I want to make an "arty" documentary film. I can choose any camera. But which one?

Written by David Shapton

David ShaptonHow do I choose a camera?

RedShark Replay: How do you make the right choice from the plethora of good cameras available today? Especially if you want to make a film on your own.

I want to make a documentary film, and I need to choose a camera and all the rest of the kit. Right now, I don't know what to choose, and so I'm going talk you though my initial thought processes, and, finally, ask for suggestions from RedShark readers.

I don't want to just shoot and edit the film. I want to write the music for it as well. I've always been a composer but have had very little time to do this over the last few, well, decades. For a year or so I made a living from composing and I even wrote a ballet score! For me, it's time to get back to work and get those creative juices flowing again.

First, let's talk about the film I want to shoot.

It's a documentary about the UK city of Bradford. I have being going there for at least twenty five years and lived there for several. I still have a house in the city (in Shipley, just on the outskirts), but don't live in it now. It’s a fascinating place with a colourful heritage. It has had some issues but I love it and want to be able to capture a flavour of it. It’s not meant to be a hard-hitting investigation but more of a “tone poem” where images and impressions are mixed with sounds and music. Sort of half documentary and half art film.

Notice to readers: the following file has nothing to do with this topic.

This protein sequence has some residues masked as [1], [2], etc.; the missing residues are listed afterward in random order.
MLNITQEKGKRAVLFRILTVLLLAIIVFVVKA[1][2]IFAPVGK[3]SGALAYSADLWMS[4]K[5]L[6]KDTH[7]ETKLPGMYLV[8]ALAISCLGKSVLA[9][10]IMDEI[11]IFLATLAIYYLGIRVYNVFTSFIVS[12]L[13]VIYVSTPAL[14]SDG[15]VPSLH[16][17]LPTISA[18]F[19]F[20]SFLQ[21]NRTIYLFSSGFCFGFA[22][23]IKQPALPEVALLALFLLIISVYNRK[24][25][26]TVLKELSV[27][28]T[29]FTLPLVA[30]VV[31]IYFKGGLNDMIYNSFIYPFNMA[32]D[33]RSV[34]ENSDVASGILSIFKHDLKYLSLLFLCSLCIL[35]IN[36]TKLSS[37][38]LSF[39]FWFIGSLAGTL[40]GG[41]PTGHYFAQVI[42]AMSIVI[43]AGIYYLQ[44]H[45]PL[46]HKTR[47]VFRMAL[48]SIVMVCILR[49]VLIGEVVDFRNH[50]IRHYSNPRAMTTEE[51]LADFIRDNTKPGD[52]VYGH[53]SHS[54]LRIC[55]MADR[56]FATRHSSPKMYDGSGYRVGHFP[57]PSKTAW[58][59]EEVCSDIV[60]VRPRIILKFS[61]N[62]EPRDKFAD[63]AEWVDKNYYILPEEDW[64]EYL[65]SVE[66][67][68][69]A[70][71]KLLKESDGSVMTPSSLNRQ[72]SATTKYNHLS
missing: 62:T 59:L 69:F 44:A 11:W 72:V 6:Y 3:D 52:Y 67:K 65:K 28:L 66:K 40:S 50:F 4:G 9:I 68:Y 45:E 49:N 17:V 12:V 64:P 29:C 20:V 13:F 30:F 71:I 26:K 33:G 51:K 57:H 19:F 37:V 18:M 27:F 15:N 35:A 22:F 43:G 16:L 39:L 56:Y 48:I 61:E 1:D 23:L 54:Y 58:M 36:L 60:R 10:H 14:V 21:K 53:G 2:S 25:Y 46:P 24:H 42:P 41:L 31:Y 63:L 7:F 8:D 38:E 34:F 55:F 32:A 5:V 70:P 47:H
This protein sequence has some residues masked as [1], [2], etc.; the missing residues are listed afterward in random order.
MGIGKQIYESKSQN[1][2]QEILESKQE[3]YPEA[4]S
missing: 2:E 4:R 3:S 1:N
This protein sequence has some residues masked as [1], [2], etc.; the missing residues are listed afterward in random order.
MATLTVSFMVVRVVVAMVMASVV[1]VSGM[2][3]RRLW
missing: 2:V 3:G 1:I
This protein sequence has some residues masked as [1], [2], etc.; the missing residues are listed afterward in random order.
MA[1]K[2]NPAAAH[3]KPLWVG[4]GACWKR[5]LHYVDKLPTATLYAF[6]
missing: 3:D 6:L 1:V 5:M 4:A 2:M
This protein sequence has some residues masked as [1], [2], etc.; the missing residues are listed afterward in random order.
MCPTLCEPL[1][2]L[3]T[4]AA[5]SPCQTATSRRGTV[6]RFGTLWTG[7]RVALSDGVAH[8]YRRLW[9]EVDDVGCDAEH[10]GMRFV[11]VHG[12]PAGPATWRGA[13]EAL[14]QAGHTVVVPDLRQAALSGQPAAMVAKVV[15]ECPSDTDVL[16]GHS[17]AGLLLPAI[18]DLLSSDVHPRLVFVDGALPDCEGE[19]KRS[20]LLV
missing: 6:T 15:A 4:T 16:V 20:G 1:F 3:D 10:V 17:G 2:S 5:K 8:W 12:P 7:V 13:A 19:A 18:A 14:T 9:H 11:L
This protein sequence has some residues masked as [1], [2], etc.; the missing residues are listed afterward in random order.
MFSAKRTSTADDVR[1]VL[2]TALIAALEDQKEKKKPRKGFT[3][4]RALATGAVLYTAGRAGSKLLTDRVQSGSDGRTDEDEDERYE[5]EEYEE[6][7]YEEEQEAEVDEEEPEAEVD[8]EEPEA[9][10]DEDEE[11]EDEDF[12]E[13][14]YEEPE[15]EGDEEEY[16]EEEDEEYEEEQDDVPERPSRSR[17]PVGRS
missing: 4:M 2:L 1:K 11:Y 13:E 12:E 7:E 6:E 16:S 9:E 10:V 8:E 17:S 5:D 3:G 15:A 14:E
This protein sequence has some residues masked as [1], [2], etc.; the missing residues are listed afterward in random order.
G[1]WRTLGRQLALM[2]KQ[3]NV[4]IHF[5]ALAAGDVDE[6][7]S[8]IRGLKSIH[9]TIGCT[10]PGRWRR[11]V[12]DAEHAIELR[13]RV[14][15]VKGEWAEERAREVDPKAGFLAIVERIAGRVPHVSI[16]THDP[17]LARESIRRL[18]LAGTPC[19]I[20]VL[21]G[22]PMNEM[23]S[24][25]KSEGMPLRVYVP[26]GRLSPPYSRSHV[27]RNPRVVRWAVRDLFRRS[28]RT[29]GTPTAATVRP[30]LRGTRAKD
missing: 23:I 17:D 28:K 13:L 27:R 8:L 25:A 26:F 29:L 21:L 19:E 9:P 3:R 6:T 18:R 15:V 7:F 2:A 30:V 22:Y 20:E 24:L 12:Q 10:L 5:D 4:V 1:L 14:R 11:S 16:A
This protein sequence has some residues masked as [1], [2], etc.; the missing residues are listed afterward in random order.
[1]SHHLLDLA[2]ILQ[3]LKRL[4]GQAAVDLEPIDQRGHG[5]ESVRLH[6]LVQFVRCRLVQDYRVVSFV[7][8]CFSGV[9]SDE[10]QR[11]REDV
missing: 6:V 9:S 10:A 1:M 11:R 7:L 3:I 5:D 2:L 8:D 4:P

Bradford is almost uniquely photogenic, with its fine old buildings and surrounding hilly landscape. Wherever you go, and wherever you look, there's a great view. 

Bradford even has the distinction of being the worlds first UNESCO City of Film. It's also the home of the National Media Museum, part of the UK's Science Museum Group.

Crucially, it will just be me making this film. I know what I want to achieve, and I know how this stuff works, but I spend most of my time writing, not making films. So my priorities are different to those of someone who makes films all the time. I will have some assistance but let’s assume that it has to work with just one person operating it - and that includes the sound.

I do have a gut feeling for how I want to do it but I also know that others may be able to suggest a better way.

So, imagine I could have any camera I wanted...